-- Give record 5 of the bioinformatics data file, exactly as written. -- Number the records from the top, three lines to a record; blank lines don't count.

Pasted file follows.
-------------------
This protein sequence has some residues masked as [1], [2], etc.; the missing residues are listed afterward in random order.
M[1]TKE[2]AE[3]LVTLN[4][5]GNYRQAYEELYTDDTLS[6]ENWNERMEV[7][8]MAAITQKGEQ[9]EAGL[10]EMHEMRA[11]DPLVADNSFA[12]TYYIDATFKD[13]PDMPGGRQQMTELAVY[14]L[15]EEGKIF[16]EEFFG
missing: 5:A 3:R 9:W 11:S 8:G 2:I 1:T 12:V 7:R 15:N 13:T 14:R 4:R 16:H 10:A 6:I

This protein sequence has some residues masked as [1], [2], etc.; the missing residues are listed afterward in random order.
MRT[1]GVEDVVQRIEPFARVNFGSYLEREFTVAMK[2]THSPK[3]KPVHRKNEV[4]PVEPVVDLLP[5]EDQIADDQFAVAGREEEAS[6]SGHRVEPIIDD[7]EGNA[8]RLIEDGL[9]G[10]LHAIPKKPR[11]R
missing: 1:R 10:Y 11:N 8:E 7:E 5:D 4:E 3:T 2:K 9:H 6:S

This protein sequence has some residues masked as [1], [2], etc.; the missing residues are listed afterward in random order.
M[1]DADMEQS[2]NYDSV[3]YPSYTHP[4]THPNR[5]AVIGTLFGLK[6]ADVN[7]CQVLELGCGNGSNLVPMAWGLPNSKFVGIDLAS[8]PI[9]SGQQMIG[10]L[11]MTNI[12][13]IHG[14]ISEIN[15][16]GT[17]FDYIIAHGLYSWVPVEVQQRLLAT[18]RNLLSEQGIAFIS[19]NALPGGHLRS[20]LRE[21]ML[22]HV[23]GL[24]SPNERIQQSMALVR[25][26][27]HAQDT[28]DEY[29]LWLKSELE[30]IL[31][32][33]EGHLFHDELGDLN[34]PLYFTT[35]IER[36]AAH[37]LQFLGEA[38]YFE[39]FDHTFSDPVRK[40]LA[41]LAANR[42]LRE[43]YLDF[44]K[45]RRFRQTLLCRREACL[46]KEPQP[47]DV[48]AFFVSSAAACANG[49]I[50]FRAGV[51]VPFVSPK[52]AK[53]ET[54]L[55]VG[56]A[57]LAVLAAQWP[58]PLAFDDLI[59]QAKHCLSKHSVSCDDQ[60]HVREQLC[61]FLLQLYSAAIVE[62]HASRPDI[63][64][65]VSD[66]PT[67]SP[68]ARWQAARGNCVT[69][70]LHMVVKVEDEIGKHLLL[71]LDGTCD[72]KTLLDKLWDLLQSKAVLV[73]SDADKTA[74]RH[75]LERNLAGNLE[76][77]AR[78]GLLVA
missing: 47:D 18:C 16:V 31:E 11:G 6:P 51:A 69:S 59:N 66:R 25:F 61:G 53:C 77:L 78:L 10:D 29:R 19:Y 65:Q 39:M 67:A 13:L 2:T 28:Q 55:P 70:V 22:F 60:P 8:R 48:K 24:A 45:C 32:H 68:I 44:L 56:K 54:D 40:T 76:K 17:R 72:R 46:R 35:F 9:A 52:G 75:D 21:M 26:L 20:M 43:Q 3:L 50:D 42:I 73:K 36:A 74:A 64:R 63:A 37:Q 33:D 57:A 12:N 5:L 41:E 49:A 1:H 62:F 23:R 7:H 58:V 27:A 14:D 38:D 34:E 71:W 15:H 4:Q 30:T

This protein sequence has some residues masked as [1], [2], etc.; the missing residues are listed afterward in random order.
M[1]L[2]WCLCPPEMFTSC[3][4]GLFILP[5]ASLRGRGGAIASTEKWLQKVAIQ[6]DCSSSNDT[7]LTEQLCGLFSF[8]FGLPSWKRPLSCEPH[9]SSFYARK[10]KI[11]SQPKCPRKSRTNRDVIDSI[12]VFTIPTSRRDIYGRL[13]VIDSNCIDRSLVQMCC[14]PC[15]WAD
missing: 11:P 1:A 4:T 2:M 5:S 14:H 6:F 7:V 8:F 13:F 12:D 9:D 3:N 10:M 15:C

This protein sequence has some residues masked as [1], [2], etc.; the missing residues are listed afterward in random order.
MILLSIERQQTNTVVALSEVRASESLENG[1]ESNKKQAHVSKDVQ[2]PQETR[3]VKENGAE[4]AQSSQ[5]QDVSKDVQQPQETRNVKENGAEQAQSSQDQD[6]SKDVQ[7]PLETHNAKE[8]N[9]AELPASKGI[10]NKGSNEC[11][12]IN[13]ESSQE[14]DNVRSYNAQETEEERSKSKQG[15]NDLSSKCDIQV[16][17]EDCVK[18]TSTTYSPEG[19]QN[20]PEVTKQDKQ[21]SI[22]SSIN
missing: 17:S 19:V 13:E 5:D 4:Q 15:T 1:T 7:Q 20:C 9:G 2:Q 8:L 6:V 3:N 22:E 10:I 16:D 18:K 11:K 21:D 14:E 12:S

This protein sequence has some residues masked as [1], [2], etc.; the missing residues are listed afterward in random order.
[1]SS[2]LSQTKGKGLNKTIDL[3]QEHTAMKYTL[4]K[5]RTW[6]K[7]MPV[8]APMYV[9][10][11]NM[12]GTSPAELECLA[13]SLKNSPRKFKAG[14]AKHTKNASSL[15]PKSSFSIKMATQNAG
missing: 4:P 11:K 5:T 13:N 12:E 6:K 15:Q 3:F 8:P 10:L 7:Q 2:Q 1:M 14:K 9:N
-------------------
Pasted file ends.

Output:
This protein sequence has some residues masked as [1], [2], etc.; the missing residues are listed afterward in random order.
MILLSIERQQTNTVVALSEVRASESLENG[1]ESNKKQAHVSKDVQ[2]PQETR[3]VKENGAE[4]AQSSQ[5]QDVSKDVQQPQETRNVKENGAEQAQSSQDQD[6]SKDVQ[7]PLETHNAKE[8]N[9]AELPASKGI[10]NKGSNEC[11][12]IN[13]ESSQE[14]DNVRSYNAQETEEERSKSKQG[15]NDLSSKCDIQV[16][17]EDCVK[18]TSTTYSPEG[19]QN[20]PEVTKQDKQ[21]SI[22]SSIN
missing: 17:S 19:V 13:E 5:D 4:Q 15:T 1:T 7:Q 20:C 9:G 2:Q 8:L 6:V 3:N 22:E 10:I 16:D 18:K 11:K 21:D 14:E 12:S